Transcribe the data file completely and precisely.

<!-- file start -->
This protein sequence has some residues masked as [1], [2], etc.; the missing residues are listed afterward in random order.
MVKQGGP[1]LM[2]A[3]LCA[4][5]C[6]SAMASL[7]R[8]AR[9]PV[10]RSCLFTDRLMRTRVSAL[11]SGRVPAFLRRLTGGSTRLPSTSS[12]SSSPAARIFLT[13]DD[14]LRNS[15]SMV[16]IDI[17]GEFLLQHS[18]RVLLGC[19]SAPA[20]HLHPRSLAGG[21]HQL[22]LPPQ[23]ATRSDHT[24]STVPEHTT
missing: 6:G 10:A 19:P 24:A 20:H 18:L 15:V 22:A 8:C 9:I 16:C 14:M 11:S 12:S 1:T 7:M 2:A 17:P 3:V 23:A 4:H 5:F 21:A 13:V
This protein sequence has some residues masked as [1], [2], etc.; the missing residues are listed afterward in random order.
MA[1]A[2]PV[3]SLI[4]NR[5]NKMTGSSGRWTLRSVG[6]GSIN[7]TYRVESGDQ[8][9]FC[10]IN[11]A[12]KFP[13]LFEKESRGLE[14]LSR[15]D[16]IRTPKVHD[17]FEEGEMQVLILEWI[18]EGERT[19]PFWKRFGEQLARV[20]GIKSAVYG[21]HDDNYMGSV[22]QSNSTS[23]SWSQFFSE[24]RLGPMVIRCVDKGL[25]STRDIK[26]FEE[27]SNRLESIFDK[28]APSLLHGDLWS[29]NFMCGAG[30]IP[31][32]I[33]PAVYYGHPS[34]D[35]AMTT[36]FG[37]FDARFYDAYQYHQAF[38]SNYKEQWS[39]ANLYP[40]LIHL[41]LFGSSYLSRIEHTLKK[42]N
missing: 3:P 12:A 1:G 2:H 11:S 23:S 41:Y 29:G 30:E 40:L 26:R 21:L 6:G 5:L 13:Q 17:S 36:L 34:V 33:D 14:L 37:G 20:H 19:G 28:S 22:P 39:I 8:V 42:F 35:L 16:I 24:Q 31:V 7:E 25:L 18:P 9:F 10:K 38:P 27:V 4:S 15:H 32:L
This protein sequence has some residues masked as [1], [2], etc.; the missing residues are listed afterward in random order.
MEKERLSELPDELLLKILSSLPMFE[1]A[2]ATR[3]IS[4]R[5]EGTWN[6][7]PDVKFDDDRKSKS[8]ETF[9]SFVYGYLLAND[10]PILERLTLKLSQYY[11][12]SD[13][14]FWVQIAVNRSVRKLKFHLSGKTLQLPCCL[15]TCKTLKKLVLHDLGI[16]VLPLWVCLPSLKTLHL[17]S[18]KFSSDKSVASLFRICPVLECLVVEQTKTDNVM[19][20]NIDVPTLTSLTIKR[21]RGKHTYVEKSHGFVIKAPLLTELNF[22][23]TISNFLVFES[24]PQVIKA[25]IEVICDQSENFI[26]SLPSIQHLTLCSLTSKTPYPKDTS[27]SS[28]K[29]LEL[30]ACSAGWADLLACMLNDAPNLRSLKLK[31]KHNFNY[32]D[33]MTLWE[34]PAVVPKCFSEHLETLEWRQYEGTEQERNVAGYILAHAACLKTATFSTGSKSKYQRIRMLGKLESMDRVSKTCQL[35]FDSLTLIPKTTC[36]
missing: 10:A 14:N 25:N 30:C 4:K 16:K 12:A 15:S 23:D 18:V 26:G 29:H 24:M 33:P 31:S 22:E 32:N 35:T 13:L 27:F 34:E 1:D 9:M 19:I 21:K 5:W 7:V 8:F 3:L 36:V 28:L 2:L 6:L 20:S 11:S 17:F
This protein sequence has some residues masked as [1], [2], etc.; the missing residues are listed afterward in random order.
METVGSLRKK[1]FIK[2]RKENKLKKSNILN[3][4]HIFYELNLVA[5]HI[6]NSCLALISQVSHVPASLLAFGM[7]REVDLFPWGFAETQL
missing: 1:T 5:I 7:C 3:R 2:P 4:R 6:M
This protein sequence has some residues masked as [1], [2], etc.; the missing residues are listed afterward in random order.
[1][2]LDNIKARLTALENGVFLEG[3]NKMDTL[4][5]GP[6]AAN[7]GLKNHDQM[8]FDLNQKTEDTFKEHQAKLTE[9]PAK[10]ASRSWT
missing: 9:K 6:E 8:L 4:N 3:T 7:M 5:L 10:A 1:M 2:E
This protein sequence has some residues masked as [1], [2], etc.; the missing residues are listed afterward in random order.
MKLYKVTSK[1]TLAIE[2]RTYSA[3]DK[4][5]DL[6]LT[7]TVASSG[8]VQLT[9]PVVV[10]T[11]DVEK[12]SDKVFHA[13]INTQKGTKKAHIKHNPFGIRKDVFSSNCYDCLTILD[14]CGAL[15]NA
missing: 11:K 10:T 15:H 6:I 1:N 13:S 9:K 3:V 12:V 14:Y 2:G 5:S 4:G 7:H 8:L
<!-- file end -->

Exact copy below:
This protein sequence has some residues masked as [1], [2], etc.; the missing residues are listed afterward in random order.
MVKQGGP[1]LM[2]A[3]LCA[4][5]C[6]SAMASL[7]R[8]AR[9]PV[10]RSCLFTDRLMRTRVSAL[11]SGRVPAFLRRLTGGSTRLPSTSS[12]SSSPAARIFLT[13]DD[14]LRNS[15]SMV[16]IDI[17]GEFLLQHS[18]RVLLGC[19]SAPA[20]HLHPRSLAGG[21]HQL[22]LPPQ[23]ATRSDHT[24]STVPEHTT
missing: 6:G 10:A 19:P 24:A 20:H 18:L 15:V 22:A 8:C 9:I 16:C 14:M 11:S 12:S 1:T 7:M 2:A 17:P 3:V 23:A 4:H 5:F 21:A 13:V
This protein sequence has some residues masked as [1], [2], etc.; the missing residues are listed afterward in random order.
MA[1]A[2]PV[3]SLI[4]NR[5]NKMTGSSGRWTLRSVG[6]GSIN[7]TYRVESGDQ[8][9]FC[10]IN[11]A[12]KFP[13]LFEKESRGLE[14]LSR[15]D[16]IRTPKVHD[17]FEEGEMQVLILEWI[18]EGERT[19]PFWKRFGEQLARV[20]GIKSAVYG[21]HDDNYMGSV[22]QSNSTS[23]SWSQFFSE[24]RLGPMVIRCVDKGL[25]STRDIK[26]FEE[27]SNRLESIFDK[28]APSLLHGDLWS[29]NFMCGAG[30]IP[31][32]I[33]PAVYYGHPS[34]D[35]AMTT[36]FG[37]FDARFYDAYQYHQAF[38]SNYKEQWS[39]ANLYP[40]LIHL[41]LFGSSYLSRIEHTLKK[42]N
missing: 3:P 12:A 1:G 2:H 11:S 23:S 41:Y 29:G 30:E 40:L 26:R 21:L 6:G 5:L 13:Q 17:S 36:L 34:V 33:D 14:L 37:G 20:H 19:G 28:S 22:P 39:I 8:V 42:F 35:L 16:I 24:Q 31:V 7:E 25:L 18:P 9:F 10:K 38:P 27:V 4:S 15:H 32:L
This protein sequence has some residues masked as [1], [2], etc.; the missing residues are listed afterward in random order.
MEKERLSELPDELLLKILSSLPMFE[1]A[2]ATR[3]IS[4]R[5]EGTWN[6][7]PDVKFDDDRKSKS[8]ETF[9]SFVYGYLLAND[10]PILERLTLKLSQYY[11][12]SD[13][14]FWVQIAVNRSVRKLKFHLSGKTLQLPCCL[15]TCKTLKKLVLHDLGI[16]VLPLWVCLPSLKTLHL[17]S[18]KFSSDKSVASLFRICPVLECLVVEQTKTDNVM[19][20]NIDVPTLTSLTIKR[21]RGKHTYVEKSHGFVIKAPLLTELNF[22][23]TISNFLVFES[24]PQVIKA[25]IEVICDQSENFI[26]SLPSIQHLTLCSLTSKTPYPKDTS[27]SS[28]K[29]LEL[30]ACSAGWADLLACMLNDAPNLRSLKLK[31]KHNFNY[32]D[33]MTLWE[34]PAVVPKCFSEHLETLEWRQYEGTEQERNVAGYILAHAACLKTATFSTGSKSKYQRIRMLGKLESMDRVSKTCQL[35]FDSLTLIPKTTC[36]
missing: 10:A 14:N 25:N 30:C 4:K 16:K 12:A 15:S 23:D 18:V 26:G 29:H 24:M 33:P 31:S 22:E 32:N 35:T 13:L 27:F 34:E 1:D 9:M 19:I 21:K 5:W 7:V 8:F 3:L 36:V 28:L 2:L 6:L 20:S 11:S 17:F
This protein sequence has some residues masked as [1], [2], etc.; the missing residues are listed afterward in random order.
METVGSLRKK[1]FIK[2]RKENKLKKSNILN[3][4]HIFYELNLVA[5]HI[6]NSCLALISQVSHVPASLLAFGM[7]REVDLFPWGFAETQL
missing: 1:T 5:I 7:C 3:R 2:P 4:R 6:M
This protein sequence has some residues masked as [1], [2], etc.; the missing residues are listed afterward in random order.
[1][2]LDNIKARLTALENGVFLEG[3]NKMDTL[4][5]GP[6]AAN[7]GLKNHDQM[8]FDLNQKTEDTFKEHQAKLTE[9]PAK[10]ASRSWT
missing: 9:K 6:E 8:L 4:N 3:T 7:M 5:L 10:A 1:M 2:E
This protein sequence has some residues masked as [1], [2], etc.; the missing residues are listed afterward in random order.
MKLYKVTSK[1]TLAIE[2]RTYSA[3]DK[4][5]DL[6]LT[7]TVASSG[8]VQLT[9]PVVV[10]T[11]DVEK[12]SDKVFHA[13]INTQKGTKKAHIKHNPFGIRKDVFSSNCYDCLTILD[14]CGAL[15]NA
missing: 11:K 10:T 15:H 6:I 1:N 13:S 9:K 3:V 12:V 14:Y 2:G 5:S 4:G 7:H 8:L